A sincere ‘sorry’ can replace courts to ensure justice

In a school in Bengaluru, every student from class one to 10 sits around in a circle for at least 40 minutes every week. The students have teachers sitting amid them, voicing their views and thoughts on any given topic. The talking points range from the idea of friendship to the students’ understanding of the concept of betrayal. But the discussion stays there, and the group vows neither to gossip about it nor ridicule the thoughts or ideas shared by fellow students or teachers.

The exercise, where everyone is equal and the circle an equaliser, is an attempt to build relationships and a sense of community among students. Popularly known as restorative practice, it aims to create an environment, where the community enables an individual who might have harmed another, to admit to the mistake, create a dialogue to avoid its repetition in future and make amends to the situation.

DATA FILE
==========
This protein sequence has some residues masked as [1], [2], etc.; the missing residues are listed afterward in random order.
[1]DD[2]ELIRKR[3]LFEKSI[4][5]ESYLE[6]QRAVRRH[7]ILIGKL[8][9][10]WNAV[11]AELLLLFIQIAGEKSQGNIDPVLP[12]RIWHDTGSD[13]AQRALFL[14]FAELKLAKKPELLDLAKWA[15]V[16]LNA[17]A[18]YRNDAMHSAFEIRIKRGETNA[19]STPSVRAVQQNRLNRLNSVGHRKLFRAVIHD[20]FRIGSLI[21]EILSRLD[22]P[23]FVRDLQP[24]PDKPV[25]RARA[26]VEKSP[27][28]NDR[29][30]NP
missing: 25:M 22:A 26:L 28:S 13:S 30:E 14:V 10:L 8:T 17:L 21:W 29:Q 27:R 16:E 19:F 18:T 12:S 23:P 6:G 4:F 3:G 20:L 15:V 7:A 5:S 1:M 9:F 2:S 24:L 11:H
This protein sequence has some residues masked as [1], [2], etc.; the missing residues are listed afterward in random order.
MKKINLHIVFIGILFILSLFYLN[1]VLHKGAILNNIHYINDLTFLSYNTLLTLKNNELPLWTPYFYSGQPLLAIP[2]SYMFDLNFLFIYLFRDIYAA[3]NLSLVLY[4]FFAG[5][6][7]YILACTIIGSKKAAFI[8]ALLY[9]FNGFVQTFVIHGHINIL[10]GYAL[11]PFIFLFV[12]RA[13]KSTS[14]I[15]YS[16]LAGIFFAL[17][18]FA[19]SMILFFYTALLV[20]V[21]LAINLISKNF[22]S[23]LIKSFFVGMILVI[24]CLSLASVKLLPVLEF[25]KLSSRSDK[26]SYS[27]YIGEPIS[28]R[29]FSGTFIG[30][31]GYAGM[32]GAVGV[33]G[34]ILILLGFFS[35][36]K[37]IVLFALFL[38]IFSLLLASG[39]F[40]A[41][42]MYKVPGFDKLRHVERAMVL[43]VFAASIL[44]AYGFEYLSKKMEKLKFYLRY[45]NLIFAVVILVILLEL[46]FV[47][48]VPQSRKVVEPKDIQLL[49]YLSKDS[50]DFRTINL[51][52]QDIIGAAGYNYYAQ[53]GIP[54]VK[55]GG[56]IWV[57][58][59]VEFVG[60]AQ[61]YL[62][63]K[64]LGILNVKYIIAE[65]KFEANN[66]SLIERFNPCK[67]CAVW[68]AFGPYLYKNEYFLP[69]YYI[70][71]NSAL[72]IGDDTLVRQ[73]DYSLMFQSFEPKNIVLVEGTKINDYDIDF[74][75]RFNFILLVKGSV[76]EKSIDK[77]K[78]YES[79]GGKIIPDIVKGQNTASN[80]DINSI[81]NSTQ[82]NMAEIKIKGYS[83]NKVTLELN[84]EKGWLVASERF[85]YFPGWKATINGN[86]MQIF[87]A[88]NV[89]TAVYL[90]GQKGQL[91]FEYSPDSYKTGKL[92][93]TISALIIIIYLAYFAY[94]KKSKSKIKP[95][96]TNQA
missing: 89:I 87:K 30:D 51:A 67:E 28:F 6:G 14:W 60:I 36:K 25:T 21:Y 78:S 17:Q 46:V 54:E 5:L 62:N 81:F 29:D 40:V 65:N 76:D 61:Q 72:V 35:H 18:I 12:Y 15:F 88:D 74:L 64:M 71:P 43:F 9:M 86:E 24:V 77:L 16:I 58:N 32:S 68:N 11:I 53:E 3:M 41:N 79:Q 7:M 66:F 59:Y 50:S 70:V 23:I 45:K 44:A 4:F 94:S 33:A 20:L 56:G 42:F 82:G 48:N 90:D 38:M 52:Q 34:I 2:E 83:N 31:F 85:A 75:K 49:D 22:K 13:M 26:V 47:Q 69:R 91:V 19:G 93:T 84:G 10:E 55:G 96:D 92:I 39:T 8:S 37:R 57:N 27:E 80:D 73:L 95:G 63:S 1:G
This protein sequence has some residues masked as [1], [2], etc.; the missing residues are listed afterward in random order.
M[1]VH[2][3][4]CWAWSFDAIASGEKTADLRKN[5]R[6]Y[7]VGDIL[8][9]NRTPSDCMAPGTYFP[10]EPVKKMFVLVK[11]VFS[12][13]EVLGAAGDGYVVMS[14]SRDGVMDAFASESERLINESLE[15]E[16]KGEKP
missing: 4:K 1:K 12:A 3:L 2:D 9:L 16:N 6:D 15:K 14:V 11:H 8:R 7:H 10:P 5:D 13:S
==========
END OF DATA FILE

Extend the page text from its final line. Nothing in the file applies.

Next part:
The example of the school’s community is just a microcosm of how the concept could be implemented to address petty crimes and provide relief to victims through community intervention.

Talking it out

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